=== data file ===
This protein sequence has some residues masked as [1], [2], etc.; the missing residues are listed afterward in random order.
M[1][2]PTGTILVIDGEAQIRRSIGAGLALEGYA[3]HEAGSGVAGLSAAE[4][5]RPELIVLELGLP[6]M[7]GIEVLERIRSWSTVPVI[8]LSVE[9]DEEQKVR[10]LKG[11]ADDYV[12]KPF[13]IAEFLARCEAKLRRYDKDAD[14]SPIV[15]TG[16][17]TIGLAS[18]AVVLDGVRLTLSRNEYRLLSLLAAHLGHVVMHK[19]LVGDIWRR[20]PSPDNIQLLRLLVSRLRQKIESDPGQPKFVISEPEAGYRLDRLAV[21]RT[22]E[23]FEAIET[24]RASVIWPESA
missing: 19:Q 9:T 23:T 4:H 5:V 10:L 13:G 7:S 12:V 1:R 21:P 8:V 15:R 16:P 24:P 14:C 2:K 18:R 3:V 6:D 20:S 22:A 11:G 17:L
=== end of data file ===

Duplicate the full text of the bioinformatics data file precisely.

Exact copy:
This protein sequence has some residues masked as [1], [2], etc.; the missing residues are listed afterward in random order.
M[1][2]PTGTILVIDGEAQIRRSIGAGLALEGYA[3]HEAGSGVAGLSAAE[4][5]RPELIVLELGLP[6]M[7]GIEVLERIRSWSTVPVI[8]LSVE[9]DEEQKVR[10]LKG[11]ADDYV[12]KPF[13]IAEFLARCEAKLRRYDKDAD[14]SPIV[15]TG[16][17]TIGLAS[18]AVVLDGVRLTLSRNEYRLLSLLAAHLGHVVMHK[19]LVGDIWRR[20]PSPDNIQLLRLLVSRLRQKIESDPGQPKFVISEPEAGYRLDRLAV[21]RT[22]E[23]FEAIET[24]RASVIWPESA
missing: 19:Q 9:T 23:T 4:H 5:V 10:L 13:G 7:S 12:V 1:R 21:P 8:V 15:R 16:P 24:P 14:C 2:K 18:R 3:V 6:D 20:S 22:A 11:G 17:L